Search Results

Advanced Search

1 to 15 of 56 results

Sort by:

Filter by:


Article Types


Queen to King Four

Robert Taubman, 19 June 1980

The Marriages Between Zones Three, Four and Five 
by Doris Lessing.
Cape, 245 pp., £5.95, May 1980, 9780224017909
Show More
No Country For Young Men 
by Julia O’Faolain.
Allen Lane, 368 pp., £5.95, May 1980, 0 7139 1308 8
Show More
The Girl Green as Elderflower 
by Randolph Stow.
Secker, 150 pp., £5.50, May 1980, 9780436497315
Show More
The Sending 
by Geoffrey Household.
Joseph, 192 pp., £5.95, March 1980, 0 7181 1872 3
Show More
Show More
... zebu bulls and eagle owls. But witches still seem unconvincing in a modern novel, especially when Geoffrey Household invests them with a kind of spiritual authority that goes with Blake, art and ‘the unity of life’. I’m glad, however, that the main concern of these writers isn’t with the supernatural itself so much as with naturalising or ...

Bernie’s War

Philip Purser, 23 May 1991

A German Requiem 
by Philip Kerr.
Viking, 306 pp., £13.99, March 1991, 0 670 83516 1
Show More
Show More
... end of the spectrum than he is to the relatively straightforward adventure (Ian Fleming, Geoffrey Household, Jack Higgins), in which the difficulties and dangers of the mission are more important than its secrets. He still needs to send his hero into danger, he still needs an active climax, but he has also got to disentangle the intricate ...
... Geoffrey​ thought perhaps Tania should see a psychotherapist. She was having nightmares, the substance of which eluded her but the attendant feeling – tone (as she learned to call it) – was clear enough. Terror. That was in 1968, and their joint income was low. Geoffrey was studying sociology at the London School of Economics, when he wasn’t at the barricades or fomenting revolution, and Tania, who already had her degree, was working for a market research firm in a rather humble capacity ...

Dark Places

John Sutherland, 18 November 1982

Wise Virgin 
by A.N. Wilson.
Secker, 186 pp., £7.50, October 1982, 0 436 57608 2
Show More
The London Embassy 
by Paul Theroux.
Hamish Hamilton, 211 pp., £7.95, October 1982, 0 241 10872 1
Show More
The frog who dared to croak 
by Richard Sennett.
Faber, 182 pp., £7.95, October 1982, 0 571 11989 1
Show More
Vintage Stuff 
by Tom Sharpe.
Secker, 220 pp., £7.50, November 1982, 0 436 45810 1
Show More
Rogue Justice 
by Geoffrey Household.
Joseph, 174 pp., £7.95, October 1982, 0 7181 2178 3
Show More
Show More
... that line seems to me one of his strongest. One of the thrillers burlesqued in Vintage Stuff is Geoffrey Household’s Rogue Male. Sharpe, not unnaturally, looks on that bestseller of four decades ago with the same nostalgia with which Orwell regarded Raffles. But Household’s productive longevity is one of the ...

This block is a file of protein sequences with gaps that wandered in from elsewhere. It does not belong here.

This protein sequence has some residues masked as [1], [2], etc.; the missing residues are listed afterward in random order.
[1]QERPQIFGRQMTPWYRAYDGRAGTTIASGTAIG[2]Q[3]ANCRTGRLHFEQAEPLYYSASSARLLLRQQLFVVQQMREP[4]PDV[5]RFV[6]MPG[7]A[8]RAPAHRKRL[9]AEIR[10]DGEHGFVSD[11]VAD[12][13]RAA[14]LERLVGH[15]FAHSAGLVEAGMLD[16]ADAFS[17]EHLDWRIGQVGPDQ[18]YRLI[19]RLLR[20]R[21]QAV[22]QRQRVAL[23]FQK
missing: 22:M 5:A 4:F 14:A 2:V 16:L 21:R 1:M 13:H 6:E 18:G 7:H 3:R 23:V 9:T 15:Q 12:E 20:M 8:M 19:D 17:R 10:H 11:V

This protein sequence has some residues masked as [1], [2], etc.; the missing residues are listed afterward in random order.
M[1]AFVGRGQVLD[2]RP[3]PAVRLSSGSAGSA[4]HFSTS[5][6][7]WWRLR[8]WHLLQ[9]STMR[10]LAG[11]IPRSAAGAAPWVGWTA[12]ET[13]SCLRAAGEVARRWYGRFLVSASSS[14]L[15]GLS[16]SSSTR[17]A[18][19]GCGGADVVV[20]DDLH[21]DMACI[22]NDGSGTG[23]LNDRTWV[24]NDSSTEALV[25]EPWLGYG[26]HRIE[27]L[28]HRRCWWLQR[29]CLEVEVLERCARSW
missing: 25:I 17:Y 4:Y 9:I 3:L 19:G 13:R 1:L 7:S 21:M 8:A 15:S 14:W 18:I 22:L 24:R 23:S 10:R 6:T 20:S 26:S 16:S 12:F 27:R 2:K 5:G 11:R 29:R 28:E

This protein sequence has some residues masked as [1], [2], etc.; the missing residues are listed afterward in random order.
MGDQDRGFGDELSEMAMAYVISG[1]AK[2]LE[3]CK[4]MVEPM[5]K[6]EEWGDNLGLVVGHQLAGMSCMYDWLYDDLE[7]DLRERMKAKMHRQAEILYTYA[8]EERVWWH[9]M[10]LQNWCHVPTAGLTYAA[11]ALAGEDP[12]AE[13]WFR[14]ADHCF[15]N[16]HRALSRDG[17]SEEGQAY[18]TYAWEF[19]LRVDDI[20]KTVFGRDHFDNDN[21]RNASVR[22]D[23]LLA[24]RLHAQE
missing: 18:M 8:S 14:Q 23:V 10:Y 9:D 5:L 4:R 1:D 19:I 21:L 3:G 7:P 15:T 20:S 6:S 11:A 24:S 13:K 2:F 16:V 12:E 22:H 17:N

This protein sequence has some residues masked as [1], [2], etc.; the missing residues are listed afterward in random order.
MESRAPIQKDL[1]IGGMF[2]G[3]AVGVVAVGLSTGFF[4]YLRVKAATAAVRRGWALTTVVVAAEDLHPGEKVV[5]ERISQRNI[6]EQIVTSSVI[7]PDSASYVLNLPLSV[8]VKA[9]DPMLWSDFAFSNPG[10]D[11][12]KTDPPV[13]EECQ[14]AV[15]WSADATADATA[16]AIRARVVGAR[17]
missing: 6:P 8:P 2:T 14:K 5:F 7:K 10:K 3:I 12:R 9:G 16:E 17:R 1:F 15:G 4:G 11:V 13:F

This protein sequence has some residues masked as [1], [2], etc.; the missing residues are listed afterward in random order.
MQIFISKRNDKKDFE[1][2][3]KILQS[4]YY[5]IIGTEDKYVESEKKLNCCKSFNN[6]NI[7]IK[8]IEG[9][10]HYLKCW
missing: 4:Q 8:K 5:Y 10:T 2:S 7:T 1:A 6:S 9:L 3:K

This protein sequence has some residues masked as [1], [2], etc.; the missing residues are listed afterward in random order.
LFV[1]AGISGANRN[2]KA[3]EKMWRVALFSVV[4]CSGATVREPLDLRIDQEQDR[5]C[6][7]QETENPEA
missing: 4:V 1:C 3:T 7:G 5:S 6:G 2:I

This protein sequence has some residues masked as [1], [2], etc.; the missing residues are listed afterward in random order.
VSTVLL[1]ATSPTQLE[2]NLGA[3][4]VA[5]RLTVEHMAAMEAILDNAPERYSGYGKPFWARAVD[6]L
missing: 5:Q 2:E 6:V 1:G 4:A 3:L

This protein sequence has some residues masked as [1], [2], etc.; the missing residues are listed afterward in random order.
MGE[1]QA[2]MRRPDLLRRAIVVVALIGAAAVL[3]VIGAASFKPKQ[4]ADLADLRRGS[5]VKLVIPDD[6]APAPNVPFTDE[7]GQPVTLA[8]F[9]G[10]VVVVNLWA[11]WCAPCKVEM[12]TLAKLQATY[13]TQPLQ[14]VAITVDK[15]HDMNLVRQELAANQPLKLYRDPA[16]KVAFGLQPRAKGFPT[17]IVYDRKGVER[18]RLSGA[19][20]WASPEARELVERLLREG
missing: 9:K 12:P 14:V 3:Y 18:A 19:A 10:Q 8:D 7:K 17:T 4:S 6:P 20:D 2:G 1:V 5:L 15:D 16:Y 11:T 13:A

Interpretation of Dreams

Harold James, 5 February 1981

Cosima Wagner’s Diaries. Vol. II: 1878-1883 
edited by Martin Gregor-Dellin and Dietrich Mack, translated by Geoffrey Skelton.
Collions, 1200 pp., £20, January 1981, 0 00 216189 3
Show More
Show More
... of Wagner; the edition is now complete in English, in a magnificent and accurate translation by Geoffrey Skelton, and is accompanied by the splendidly detailed notes of the German edition by Martin Gregor-Dellin and Dietrich Mack, with additions by the translator. The second volume covers the period 1878 to the day before Wagner’s death in February 1883 ...

Wallahs and Wallabies

Gilbert Phelps, 8 May 1986

12 Edmondstone Street 
by David Malouf.
Chatto, 134 pp., £9.95, October 1985, 0 7011 3970 6
Show More
The Shakespeare Wallah 
by Geoffrey Kendal and Clare Colvin.
Sidgwick, 186 pp., £12.95, March 1986, 0 283 99230 1
Show More
Children of the Country: Coast to Coast across Africa 
by Joseph Hone.
Hamish Hamilton, 258 pp., £12.95, March 1986, 0 241 11742 9
Show More
Show More
... Jardinière – whose names make up a daily litany. A complex history comes down to us, through household jokes and anecdotes, odd habits, irrational superstitions.’ Malouf re-explores every corner, practically every inch, of this topography: the back yard where his grandfather, the Lebanese Maronite Christian immigrant, tries to turn ‘a bit of suburban ...

Listen to the women

Geoffrey Hawthorn, 21 October 1993

An Inquiry into Well-Being and Destitution 
by Partha Dasgupta.
Oxford, 661 pp., £35, July 1993, 0 19 828756 9
Show More
Show More
... local. And if part of the task is to alter the allocations of effort and reward within the household, and if a liberal state can’t interfere in these allocations directly, it has to listen to those, above all to the women, who might be able to do so. How this is all to be achieved isn’t Dasgupta’s concern. Financially, he suggests at the end of ...

Ruling Imbecilities